Calls have been made for reckless dog owners to face tougher punishments when their pets attack livestock.
New figures released by the Conservatives show that the largest fine handed out for livestock worrying was just £500.
The most recently available figures reveal the Highlands has experienced the highest number of incidents in the past decade, with 186 offences.
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In Aberdeenshire, there were 142, with the number hitting a five-year high in 2017.
Meanwhile, across the country the number of worrying offences has more than doubled in the past decade.
In 2007-8, there were 81 offences recorded under the Dogs (Protection of Livestock) Act 1953.
But a decade later, this had more than doubled to 170, although this was a slight decrease on the previous year.
In 2016-17, there were 175 crimes reported, but just 19 people were convicted, partly due to a lack of witnesses, because so many of the incidents generally take place in remote, rural locations.
Earlier this year, North East MSP Peter Chapman spoke in support of the “Take a Lead” campaign which called for legislative changes, but claims he has become frustrated due to a “lack of action” from the government.
In the summer, Emma Harper MSP, the parliamentary liaison officer to cabinet secretary for the rural economy Fergus Ewing, said she planned to bring forward a private members bill to tackle the issue.
But Mr Chapman believes existing legislation could be strengthened while farmers are “waiting patiently” for the bill to appear.
He said: “If someone vandalised a car or other private property, their fine could be much higher.
“That’s a kick in the teeth for farmers who can literally be robbed of their livelihood.
“I believe all dog owners must be aware of the harm an out-of-control dog can cause, and reckless dog owners should be punished.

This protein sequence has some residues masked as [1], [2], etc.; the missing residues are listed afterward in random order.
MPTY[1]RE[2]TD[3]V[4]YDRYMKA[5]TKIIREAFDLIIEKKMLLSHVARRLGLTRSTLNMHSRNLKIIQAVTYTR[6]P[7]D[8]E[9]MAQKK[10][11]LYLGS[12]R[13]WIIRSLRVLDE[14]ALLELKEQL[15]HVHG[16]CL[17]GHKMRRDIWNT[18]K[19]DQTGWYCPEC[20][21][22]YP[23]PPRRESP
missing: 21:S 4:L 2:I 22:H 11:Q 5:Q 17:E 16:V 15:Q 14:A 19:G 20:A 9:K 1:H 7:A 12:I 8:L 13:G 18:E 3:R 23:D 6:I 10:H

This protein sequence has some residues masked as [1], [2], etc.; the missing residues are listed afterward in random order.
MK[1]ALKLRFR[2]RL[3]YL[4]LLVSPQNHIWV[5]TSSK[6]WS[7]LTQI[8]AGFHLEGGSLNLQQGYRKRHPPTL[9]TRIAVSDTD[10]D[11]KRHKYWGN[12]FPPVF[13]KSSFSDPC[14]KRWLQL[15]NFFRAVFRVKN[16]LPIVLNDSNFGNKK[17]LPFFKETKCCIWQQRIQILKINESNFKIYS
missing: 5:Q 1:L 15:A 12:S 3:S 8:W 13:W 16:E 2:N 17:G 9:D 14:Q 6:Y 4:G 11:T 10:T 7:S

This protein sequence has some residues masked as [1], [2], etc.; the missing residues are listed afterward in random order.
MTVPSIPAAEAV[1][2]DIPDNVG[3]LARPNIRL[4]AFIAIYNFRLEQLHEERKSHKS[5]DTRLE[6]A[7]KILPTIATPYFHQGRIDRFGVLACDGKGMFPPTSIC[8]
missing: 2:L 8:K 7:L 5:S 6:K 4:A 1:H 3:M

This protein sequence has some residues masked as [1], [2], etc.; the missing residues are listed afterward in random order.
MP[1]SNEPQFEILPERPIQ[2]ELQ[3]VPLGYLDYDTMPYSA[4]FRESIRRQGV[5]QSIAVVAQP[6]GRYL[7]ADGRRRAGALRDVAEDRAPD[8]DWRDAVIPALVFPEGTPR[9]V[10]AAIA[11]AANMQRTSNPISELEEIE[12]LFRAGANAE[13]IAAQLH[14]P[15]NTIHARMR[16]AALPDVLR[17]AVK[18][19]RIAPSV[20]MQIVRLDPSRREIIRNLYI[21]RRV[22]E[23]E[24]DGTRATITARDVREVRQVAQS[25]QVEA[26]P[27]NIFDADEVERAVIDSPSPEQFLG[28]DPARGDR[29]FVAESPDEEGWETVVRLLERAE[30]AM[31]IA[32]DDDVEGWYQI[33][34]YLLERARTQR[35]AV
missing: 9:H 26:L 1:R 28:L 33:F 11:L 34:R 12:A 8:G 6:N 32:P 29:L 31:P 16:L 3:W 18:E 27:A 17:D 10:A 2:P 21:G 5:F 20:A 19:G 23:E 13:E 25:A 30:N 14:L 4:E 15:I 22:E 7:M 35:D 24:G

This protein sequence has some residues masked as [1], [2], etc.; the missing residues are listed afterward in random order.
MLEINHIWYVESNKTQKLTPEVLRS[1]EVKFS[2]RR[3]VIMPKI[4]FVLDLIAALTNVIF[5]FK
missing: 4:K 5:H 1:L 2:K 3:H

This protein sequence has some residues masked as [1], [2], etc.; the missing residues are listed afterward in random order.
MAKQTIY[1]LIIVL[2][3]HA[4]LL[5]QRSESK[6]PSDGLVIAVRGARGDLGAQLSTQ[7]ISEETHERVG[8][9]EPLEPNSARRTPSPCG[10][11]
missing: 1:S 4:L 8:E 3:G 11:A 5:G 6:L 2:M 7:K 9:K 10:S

“That may not require a whole bill, rather strengthening of existing powers.
“In the meantime, more sheep and cattle are being killed, livelihoods damaged and reckless dog owners are walking away without punishment.”
Earlier this year, Rothesay resident Nicolas Rowley was ordered to carry out unpaid work after allowing four dogs to seriously injure and kill 17 farm animals near Inveraray.
While the incident cost the owner around £4,100, sheriffs are unable to impose fines greater than £1,000 and can’t ban anyone from owning dogs.
After saying he was unable to pay a penalty or compensation, Rowley was instead sentenced to work for 80 hours in the community.
In May, Highland farmer Lesley Frost-Schenk lost 12 rare prized sheep and a tame deer in what she called a “massacre” on her land near the River Carron.
A Scottish Government spokesman said: “Livestock worrying is a serious issue and we fully support all campaigns and efforts to encourage dog owners to act responsibly at all times. Sentencing in any given case is a matter for the independent court.
“With that in mind, we have commissioned new research into the impact of dog attack and predation by wildlife on farmed sheep, along with new ways to prevent this.
“It is already an offence for a dog owner to allow their animal to worry livestock and local authorities have the power to issue dog control notices.”